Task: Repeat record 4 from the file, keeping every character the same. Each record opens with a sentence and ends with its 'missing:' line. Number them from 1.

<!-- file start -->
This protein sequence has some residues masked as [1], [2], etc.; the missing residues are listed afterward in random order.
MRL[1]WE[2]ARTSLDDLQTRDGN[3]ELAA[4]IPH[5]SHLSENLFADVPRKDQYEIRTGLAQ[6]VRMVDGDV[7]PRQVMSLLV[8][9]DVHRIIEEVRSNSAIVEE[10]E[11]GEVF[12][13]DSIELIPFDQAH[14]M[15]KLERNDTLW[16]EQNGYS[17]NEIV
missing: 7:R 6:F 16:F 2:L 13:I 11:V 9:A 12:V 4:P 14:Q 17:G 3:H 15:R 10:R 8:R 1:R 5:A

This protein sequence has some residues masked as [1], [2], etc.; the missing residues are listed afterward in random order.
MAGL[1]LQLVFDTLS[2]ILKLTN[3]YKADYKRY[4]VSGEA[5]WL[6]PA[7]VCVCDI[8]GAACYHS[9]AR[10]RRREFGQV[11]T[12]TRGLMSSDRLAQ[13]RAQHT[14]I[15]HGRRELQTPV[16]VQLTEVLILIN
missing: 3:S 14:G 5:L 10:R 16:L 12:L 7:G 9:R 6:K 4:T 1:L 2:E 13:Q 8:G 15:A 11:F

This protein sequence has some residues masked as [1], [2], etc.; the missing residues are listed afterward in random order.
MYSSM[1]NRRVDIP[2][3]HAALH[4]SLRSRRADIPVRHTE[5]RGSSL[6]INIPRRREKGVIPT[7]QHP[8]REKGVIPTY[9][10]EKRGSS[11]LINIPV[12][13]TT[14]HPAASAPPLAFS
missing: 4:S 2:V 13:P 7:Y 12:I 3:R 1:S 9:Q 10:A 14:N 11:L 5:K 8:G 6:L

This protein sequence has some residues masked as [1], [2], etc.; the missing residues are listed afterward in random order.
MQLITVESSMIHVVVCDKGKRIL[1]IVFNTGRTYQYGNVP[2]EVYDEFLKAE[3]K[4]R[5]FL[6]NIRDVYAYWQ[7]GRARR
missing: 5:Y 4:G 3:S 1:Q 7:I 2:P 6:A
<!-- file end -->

This protein sequence has some residues masked as [1], [2], etc.; the missing residues are listed afterward in random order.
MQLITVESSMIHVVVCDKGKRIL[1]IVFNTGRTYQYGNVP[2]EVYDEFLKAE[3]K[4]R[5]FL[6]NIRDVYAYWQ[7]GRARR
missing: 5:Y 4:G 3:S 1:Q 7:I 2:P 6:A